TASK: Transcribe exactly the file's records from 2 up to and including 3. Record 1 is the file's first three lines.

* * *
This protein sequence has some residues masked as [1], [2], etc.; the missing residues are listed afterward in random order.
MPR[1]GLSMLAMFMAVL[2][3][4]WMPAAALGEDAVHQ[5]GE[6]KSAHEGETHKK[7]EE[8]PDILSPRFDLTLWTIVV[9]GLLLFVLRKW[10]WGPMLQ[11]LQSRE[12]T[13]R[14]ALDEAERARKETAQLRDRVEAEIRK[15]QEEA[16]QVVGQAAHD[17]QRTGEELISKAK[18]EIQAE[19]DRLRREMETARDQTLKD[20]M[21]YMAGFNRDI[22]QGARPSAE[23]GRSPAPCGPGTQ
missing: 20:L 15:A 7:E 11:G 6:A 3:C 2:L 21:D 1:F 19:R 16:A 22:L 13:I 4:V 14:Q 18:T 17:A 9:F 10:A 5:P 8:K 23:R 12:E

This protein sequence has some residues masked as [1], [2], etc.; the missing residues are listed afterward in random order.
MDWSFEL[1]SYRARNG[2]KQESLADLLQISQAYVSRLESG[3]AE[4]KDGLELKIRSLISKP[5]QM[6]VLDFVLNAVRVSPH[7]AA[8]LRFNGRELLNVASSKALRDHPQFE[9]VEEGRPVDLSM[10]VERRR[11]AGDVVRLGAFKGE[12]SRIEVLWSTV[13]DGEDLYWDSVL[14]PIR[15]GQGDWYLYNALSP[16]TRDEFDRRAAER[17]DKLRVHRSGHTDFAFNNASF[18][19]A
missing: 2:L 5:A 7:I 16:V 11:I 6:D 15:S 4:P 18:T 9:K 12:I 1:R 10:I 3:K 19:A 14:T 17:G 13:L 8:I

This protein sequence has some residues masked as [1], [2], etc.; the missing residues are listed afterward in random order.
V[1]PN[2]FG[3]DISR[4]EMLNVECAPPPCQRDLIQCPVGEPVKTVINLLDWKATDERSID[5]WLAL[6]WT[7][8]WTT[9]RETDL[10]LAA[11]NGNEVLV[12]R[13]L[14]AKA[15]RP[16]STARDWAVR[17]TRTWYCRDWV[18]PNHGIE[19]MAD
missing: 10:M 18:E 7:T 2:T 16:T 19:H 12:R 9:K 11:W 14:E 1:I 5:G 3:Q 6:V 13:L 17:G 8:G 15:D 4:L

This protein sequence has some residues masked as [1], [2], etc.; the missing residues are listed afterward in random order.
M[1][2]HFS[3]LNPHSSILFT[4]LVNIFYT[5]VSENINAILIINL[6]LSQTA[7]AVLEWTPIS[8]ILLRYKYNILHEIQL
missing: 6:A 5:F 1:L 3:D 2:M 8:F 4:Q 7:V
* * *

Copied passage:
This protein sequence has some residues masked as [1], [2], etc.; the missing residues are listed afterward in random order.
MDWSFEL[1]SYRARNG[2]KQESLADLLQISQAYVSRLESG[3]AE[4]KDGLELKIRSLISKP[5]QM[6]VLDFVLNAVRVSPH[7]AA[8]LRFNGRELLNVASSKALRDHPQFE[9]VEEGRPVDLSM[10]VERRR[11]AGDVVRLGAFKGE[12]SRIEVLWSTV[13]DGEDLYWDSVL[14]PIR[15]GQGDWYLYNALSP[16]TRDEFDRRAAER[17]DKLRVHRSGHTDFAFNNASF[18][19]A
missing: 2:L 5:A 7:I 16:V 11:I 6:D 15:S 4:P 18:T 9:K 12:I 1:R 10:I 3:K 19:A 14:T 17:G 13:L 8:I

This protein sequence has some residues masked as [1], [2], etc.; the missing residues are listed afterward in random order.
V[1]PN[2]FG[3]DISR[4]EMLNVECAPPPCQRDLIQCPVGEPVKTVINLLDWKATDERSID[5]WLAL[6]WT[7][8]WTT[9]RETDL[10]LAA[11]NGNEVLV[12]R[13]L[14]AKA[15]RP[16]STARDWAVR[17]TRTWYCRDWV[18]PNHGIE[19]MAD
missing: 10:M 18:E 7:T 2:T 16:T 19:H 12:R 9:K 11:W 14:E 1:I 5:G 3:Q 6:V 13:L 17:G 8:G 15:D 4:L